Email Address []:your@email.com

    Once done, this will create a signed SSL root certificate called MyRootCA.pem, valid for the specified number of days.

    Step 4. Install root certificate into one or more workstations
    For laptops/desktops/workstations, you will need to install the root certificate into your trusted certificate repository. Some browsers – such as Chrome, Opera and IE – use the default operating system repository.  Issue the following commands to install the root certificate:
    certutil –addstore -enterprise –f “Root”< pathtocertificatefile>
    This will add the certificate to the Trusted Root Certification Authorities store. If you want to add an Intermediate Certification Authority, replace “Root” with “CA”. To add to your Personal store, change it to “My”.

    The above command adds the certificate to the Local Computer store. To add to the User store remove the -enterprise from the command line:
    certutil –addstore –f “Root”< pathtocertificatefile>
    The -f in the command simply forces an overwrite in case the certificate already exists in the store.

    For installing the certificate in FireFox on Windows, go to Options> Advanced> Certificates> View Certificates, select the “Authorities” tab and Import the MyRootCA.pem file.

    Step 5. Create a certificate for your router
    This example assumes that your router’s hostname is router.asuscomm.com. Generate a private key with the following command:
    openssl genrsa -out router.asuscomm.com.key 2048
    Once the key is created, you will generate a “certificate signing request”:
    openssl req -new -key router.asuscomm.com.key -out router.asuscomm.com.csr
    You will be asked various questions (Country, State/Province, etc.). Answer them how you see fit. The important question to answer though is common-name:

    Common Name (eg, YOUR name) []: router.asuscomm.com

    Whatever you see in the address field in your browser when you go to your device must be what you put under common name, even if it is an IPv4 or IPv6 address. If it does not match, the certificate will not validate correctly and you will get the “cannot verify authenticity” error.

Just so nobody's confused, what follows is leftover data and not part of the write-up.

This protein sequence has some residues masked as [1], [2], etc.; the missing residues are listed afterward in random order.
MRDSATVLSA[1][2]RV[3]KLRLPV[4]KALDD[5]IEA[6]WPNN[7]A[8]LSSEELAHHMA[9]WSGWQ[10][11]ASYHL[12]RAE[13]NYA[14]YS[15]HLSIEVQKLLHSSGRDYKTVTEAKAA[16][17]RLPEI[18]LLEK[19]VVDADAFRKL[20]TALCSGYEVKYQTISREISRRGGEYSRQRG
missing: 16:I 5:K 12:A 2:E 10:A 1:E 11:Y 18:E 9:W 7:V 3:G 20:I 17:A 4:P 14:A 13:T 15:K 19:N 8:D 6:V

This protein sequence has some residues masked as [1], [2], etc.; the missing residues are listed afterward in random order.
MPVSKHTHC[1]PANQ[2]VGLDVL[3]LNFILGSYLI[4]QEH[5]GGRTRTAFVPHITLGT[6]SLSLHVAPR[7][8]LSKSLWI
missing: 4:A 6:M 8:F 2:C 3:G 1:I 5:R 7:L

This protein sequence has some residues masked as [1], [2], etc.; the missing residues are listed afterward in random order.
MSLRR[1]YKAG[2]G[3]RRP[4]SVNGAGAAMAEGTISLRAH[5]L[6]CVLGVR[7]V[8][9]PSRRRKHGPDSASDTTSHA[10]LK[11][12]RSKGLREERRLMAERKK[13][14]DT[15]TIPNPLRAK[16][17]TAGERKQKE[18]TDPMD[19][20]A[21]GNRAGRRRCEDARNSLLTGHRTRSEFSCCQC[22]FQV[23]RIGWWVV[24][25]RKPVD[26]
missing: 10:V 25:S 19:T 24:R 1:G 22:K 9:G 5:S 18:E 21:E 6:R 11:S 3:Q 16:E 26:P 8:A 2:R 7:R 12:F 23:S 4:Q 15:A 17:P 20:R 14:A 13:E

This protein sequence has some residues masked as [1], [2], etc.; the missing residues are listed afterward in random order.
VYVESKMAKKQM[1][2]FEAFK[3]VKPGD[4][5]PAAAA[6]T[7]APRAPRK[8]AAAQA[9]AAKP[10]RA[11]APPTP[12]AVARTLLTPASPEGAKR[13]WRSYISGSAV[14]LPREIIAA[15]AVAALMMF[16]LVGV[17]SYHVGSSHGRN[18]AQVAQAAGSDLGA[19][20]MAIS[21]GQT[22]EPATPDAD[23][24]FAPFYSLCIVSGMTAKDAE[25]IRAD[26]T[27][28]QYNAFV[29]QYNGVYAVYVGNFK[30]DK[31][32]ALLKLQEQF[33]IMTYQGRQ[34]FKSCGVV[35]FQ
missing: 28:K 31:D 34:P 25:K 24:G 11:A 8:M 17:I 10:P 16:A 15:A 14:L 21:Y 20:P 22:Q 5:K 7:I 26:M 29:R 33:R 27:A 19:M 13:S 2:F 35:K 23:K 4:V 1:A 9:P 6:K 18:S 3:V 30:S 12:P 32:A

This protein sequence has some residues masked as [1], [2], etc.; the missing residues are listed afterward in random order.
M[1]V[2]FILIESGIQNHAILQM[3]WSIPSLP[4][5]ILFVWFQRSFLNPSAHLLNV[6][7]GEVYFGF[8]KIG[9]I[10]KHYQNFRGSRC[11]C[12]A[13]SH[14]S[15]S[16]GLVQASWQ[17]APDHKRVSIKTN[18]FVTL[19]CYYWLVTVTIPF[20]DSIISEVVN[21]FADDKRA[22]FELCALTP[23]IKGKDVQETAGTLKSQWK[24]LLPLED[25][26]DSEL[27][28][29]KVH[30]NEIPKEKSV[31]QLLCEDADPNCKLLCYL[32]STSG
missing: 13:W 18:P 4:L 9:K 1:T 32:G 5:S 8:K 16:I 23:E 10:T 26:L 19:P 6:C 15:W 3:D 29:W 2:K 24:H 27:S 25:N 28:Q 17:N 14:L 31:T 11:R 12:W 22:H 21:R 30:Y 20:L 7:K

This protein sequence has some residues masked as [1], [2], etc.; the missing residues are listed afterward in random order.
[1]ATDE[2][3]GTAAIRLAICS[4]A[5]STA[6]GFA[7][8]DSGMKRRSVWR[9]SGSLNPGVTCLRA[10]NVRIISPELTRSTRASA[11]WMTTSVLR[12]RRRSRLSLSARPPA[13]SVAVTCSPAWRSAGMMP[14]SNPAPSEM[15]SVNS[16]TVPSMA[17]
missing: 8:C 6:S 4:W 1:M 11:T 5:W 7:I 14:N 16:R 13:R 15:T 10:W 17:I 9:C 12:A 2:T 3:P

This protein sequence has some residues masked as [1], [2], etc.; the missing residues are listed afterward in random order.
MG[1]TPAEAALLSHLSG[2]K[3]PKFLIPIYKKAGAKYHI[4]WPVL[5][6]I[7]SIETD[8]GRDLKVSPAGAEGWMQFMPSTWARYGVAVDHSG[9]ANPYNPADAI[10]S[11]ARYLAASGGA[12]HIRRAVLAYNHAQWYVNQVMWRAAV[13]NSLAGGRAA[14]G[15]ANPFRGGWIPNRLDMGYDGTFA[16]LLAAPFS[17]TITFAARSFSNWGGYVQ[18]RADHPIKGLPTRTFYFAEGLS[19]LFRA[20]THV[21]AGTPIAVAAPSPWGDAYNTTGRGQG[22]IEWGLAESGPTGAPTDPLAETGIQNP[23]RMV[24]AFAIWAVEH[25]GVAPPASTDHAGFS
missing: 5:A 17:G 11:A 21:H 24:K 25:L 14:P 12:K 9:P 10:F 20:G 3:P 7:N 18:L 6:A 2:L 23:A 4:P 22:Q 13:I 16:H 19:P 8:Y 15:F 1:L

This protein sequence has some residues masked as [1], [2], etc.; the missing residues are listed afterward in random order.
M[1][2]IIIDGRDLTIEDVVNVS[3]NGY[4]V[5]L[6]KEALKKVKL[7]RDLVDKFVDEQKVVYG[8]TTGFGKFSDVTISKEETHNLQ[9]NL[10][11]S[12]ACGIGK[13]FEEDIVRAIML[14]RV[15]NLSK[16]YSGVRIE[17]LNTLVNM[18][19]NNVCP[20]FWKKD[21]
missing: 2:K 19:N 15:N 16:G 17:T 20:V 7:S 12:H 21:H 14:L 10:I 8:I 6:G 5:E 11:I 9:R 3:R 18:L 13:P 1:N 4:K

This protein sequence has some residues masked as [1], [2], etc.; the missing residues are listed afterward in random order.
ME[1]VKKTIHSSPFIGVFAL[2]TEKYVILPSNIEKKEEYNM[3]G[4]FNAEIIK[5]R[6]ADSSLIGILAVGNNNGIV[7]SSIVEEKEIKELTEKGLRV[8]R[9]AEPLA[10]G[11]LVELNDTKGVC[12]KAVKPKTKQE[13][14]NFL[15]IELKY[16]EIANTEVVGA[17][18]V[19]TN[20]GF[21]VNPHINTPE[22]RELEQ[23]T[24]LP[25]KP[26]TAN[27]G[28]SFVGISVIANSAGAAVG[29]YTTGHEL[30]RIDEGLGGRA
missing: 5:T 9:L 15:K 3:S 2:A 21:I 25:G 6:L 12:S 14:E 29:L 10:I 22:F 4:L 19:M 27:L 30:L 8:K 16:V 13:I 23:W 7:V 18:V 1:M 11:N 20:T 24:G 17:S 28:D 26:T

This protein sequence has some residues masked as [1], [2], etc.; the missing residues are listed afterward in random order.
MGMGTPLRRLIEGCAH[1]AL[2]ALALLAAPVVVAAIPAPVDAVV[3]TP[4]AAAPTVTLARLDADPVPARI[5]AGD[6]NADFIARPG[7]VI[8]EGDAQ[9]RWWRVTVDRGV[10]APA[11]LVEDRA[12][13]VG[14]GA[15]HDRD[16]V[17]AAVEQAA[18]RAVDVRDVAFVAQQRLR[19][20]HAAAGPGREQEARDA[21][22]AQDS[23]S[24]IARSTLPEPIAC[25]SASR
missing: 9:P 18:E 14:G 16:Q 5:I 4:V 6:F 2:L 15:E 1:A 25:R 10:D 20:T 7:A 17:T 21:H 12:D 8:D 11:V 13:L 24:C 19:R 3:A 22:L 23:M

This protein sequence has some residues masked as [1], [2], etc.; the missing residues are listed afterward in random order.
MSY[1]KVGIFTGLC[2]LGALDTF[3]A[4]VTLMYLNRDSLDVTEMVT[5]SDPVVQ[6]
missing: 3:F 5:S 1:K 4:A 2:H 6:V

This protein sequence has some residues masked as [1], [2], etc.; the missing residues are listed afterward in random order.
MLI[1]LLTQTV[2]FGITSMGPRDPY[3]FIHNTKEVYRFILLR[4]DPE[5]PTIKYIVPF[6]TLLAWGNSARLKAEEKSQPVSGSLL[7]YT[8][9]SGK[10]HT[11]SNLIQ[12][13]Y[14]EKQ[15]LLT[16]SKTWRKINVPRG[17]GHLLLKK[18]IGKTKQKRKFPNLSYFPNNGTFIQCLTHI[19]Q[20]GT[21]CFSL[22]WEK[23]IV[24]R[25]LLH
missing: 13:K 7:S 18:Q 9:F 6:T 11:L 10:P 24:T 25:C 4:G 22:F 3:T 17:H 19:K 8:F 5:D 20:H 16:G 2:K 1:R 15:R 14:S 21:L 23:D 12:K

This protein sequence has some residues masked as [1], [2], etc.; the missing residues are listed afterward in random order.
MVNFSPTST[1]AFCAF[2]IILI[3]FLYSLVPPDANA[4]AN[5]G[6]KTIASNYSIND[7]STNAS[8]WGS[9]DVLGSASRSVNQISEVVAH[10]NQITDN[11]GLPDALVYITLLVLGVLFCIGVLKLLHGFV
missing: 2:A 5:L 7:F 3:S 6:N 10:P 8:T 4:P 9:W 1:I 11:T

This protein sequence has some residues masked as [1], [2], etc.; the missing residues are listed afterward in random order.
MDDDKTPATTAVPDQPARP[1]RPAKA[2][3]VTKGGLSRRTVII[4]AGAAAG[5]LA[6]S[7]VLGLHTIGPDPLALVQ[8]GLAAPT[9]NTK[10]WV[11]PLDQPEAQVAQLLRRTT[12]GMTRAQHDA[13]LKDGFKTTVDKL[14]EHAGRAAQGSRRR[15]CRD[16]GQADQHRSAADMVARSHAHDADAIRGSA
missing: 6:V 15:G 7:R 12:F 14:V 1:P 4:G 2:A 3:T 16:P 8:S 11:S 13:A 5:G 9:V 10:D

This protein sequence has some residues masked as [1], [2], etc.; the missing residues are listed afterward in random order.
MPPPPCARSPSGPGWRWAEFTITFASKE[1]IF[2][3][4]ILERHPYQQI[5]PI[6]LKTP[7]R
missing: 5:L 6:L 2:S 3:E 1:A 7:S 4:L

The next step is to sign the CSR, which requires the CA root key.

    openssl x509 -req -in router.asuscomm.com.csr -CA MyRootCA.pem -CAkey MyRootCA.key -CAcreateserial -out router.asuscomm.com.crt -days 500 -sha256
    This creates a signed certificate called router.asuscomm.com.crt, which is valid for 500 days (you can adjust the number of days of course, although it does not make sense to have a certificate that lasts longer than the root certificate).

    Step 6. Install certificate on router
    Log into your router via telnet or SSH, then execute these commands:
    #cleanup of existing pem files
    cd /etc
    rm *.pem

    #cleanup of existing certificate (twice)
    nvram set https_crt_save=0
    nvram unset https_crt_file
    service restart_httpd
    nvram unset https_crt_file
    service restart_httpd
    rm *.pem

    #install new certificate
    nvram set https_crt_save=1

    #copy/paste your .crt and .key content into pem files
    #save via 2x CTRL-D
    cat > cert.pem
    cat > key.pem

    #restart and generate cert file
    service restart_httpd
    nvram get https_crt_file

    #done
    reboot

    That’s it, you are done. Optional: install your root certificate on any other computer from which you want to get a secure connection to your router

    UK Sentinel

    In a completely sane world, madness is the only freedom (J.G.Ballard).